It definitely was scary, but when so many people within the autistic community complain about it, it makes me feel slightly more confident that they aren’t going to do anything about this. In an ideal world, they’d take the complaints we make and turn them towards changing the way the charity operates altogether instead of just the wording they use, but that’s too much to ask, evidently.
      Yeah! I 100% agree with what you’re saying about raising awareness/acceptance at all times. It’s something I aim to do, which is why I don’t just write about it during the month of April. While I feel this is a great way to inform people about a condition they might not have known about before, it’s vital that this continues after April, too.

  8. “In reality, I know my words are like a drop in the ocean in this conversation.” <<<—RE: You may be ONE person, but your voice is so important. Don't stop standing up for what you believe and know to be true.

  9. Thank you so much for this post. I followed ToneItDownTaupe and BeRedInstead on Twitter. Ill make an effort to head over to the London Eye when it’s pink and share this post on the day.

  10. The statistics that you mention are no longer accurate and are quite old at this point. This includes the charts that were linked to boycottautismspeaks. Perhaps Autism Speaks had a different funding structure in the past, but it seems to have changed.Both Charity Navigator and Give.org show that Autism Speaks returns 72% of its revenues into it’s program and only 5.1% of it goes to administrative costs. Autism Speaks has been instrumental in my home state in helping lobby for legislative change for insurance coverage. I appreciate your work and people like you for helping to keep charitable organizations honest in their accounting and practices. Best wishes to you this month and I hope that Autism acceptance grows.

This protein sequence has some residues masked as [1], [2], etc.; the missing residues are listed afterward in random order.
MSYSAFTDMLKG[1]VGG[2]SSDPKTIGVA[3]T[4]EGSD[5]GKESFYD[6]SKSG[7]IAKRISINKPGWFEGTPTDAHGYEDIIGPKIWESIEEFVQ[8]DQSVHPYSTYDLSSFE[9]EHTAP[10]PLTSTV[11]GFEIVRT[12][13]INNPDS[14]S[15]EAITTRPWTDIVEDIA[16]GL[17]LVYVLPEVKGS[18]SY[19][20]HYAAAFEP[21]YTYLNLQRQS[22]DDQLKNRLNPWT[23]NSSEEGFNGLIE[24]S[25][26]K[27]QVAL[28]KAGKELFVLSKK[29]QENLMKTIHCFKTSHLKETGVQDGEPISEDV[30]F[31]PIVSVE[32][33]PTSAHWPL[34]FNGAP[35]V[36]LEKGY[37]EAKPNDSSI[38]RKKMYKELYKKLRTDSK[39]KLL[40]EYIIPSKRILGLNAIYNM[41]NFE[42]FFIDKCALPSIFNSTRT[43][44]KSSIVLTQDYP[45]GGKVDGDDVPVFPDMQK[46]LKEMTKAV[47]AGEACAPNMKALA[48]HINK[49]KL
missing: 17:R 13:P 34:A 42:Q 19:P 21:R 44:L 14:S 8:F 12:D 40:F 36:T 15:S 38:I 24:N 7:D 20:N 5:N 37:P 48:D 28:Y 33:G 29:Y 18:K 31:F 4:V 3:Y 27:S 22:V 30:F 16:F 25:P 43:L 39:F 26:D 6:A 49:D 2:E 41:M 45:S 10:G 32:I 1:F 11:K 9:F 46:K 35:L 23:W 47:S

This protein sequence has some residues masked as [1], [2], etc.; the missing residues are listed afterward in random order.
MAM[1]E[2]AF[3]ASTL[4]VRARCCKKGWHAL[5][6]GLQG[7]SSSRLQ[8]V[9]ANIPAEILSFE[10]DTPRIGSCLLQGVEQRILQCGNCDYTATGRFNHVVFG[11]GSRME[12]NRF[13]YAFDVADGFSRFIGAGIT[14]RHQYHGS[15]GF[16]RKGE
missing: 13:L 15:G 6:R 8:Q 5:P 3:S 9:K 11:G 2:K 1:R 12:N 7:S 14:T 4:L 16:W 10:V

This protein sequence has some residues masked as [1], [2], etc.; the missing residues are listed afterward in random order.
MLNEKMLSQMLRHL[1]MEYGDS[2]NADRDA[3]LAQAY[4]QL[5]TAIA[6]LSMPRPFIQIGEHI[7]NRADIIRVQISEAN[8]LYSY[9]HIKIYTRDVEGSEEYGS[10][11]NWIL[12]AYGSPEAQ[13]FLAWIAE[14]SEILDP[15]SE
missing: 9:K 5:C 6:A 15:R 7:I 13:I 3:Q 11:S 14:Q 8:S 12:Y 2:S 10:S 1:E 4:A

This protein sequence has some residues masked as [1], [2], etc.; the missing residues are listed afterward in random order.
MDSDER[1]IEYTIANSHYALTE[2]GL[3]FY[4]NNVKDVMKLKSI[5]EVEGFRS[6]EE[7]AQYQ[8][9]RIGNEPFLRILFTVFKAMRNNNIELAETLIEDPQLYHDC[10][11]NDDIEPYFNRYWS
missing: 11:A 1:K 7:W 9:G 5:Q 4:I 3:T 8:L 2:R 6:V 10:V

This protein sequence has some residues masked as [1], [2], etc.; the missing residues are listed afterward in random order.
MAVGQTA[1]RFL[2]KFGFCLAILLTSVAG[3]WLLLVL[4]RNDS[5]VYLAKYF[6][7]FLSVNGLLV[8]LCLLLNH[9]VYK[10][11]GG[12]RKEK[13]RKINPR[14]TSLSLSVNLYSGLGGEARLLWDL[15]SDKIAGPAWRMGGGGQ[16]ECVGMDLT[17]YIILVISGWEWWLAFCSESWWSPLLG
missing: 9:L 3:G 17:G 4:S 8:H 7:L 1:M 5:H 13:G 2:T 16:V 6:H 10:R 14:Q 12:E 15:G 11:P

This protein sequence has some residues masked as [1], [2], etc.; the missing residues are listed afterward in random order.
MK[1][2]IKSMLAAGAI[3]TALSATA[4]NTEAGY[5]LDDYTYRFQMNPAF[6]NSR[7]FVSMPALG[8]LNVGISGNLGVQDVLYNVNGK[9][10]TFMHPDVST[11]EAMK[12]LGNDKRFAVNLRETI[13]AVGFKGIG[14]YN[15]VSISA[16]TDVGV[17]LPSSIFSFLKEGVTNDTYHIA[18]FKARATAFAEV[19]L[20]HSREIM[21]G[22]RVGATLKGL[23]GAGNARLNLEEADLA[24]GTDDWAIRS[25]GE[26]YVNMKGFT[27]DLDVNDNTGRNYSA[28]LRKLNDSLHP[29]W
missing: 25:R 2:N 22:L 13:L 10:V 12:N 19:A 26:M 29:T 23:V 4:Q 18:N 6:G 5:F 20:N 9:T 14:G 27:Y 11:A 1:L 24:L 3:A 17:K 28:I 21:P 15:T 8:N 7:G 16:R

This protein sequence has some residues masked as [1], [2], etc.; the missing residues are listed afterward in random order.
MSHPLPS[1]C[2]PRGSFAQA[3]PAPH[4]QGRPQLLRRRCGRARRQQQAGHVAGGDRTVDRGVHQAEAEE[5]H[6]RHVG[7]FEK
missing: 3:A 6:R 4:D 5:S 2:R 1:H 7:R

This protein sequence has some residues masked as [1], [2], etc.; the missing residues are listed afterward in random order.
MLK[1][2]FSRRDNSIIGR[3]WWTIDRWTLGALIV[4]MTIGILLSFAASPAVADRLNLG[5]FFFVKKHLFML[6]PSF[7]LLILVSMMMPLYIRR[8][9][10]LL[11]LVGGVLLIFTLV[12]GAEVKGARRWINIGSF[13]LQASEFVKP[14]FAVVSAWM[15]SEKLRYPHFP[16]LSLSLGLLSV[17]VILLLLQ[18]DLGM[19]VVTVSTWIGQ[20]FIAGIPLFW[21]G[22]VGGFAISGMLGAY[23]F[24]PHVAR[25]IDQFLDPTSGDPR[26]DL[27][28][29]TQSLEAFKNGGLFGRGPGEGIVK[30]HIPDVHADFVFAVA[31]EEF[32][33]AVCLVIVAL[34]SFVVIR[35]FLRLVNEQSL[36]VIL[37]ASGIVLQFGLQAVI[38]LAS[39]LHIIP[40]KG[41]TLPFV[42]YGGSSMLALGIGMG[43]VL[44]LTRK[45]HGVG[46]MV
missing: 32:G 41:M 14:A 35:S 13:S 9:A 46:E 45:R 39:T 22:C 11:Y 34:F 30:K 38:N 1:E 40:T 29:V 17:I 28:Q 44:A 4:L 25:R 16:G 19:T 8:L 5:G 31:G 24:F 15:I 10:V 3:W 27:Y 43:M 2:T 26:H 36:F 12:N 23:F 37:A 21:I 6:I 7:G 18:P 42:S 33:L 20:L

1. I’m not sure whether I’m convinced that much has changed, and I’m quite weary about just what they cover, but I’m glad you’ve found something positive in it. I’m in England so I don’t know the practices of American charities very well, but from what I’ve heard from other autistic people, they change their policies without doing much to their actual charity. The structure might have changed since the director died, though. I’m not completely sure.
      Yeah, I definitely hope Acceptance grows in the future. 🙂